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Majestic fin whales

Icelandic whalers kill first fin whales in four years

As feared, whale hunters in Iceland have slaughtered at least two fin whales, the first...
Humpback whale underwater

Humpback whale rescued from shark net in Australia

A humpback whale and her calf have managed to escape after becoming entangled in a...
Humpback whales in Alaska

Pumps and conveyor belts. How could more whales help save us?

We are excited to announce backing for two ground-breaking research projects to assess the little...
Amazon River dolphin (Boto)

River dolphins observed playing with anaconda

Researchers in Bolivia recorded an unusual interaction between local rivers dolphins and an anaconda snake...

Shocking footage of captive orca butting head against wall

Distressing scenes have recently emerged from Marineland in Ontario where Kiska, the loneliest whale in the world, has been filmed violently thrashing her head against the side of her tank.

Kiska is a wild caught Icelandic orca who has spent the last four decades in captivity. She was just three years old when she was taken from her family and condemned to a life in a barren, concrete tank. The disturbing images that have gone viral on social media show how a life in captivity for over forty years has severely impacted her social and psychological development. Kiska has been without an orca companion since 2011 and is deprived of every aspect of the social culture she would have experienced in the wild.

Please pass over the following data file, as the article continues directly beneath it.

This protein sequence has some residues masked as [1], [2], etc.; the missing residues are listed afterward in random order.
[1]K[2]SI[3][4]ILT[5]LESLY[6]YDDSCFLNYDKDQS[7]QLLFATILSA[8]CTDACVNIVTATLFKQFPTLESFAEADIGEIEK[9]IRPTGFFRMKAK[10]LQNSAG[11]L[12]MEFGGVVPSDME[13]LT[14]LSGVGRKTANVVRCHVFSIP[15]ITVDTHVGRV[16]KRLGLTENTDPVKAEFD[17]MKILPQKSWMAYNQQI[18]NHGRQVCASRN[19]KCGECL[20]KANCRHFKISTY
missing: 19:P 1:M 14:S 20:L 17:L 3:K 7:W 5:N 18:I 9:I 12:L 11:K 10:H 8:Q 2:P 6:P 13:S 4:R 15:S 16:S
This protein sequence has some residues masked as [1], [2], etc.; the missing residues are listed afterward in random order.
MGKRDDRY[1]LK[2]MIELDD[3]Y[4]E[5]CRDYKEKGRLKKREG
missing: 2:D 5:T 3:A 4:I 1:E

Orcas, and indeed all whales and dolphins, are extremely poor candidates for life in captivity as no tank environment can ever provide the conditions that these free-ranging, powerful, highly intelligent and socially complex creatures need to thrive.

Never has there been a greater urgency for Kiska to be retired to a coastal, open water sanctuary where she can enjoy the rest of her days in a more natural environment….and hopefully in the company of other ex-captive orcas.

Find out more about orcas in captivity

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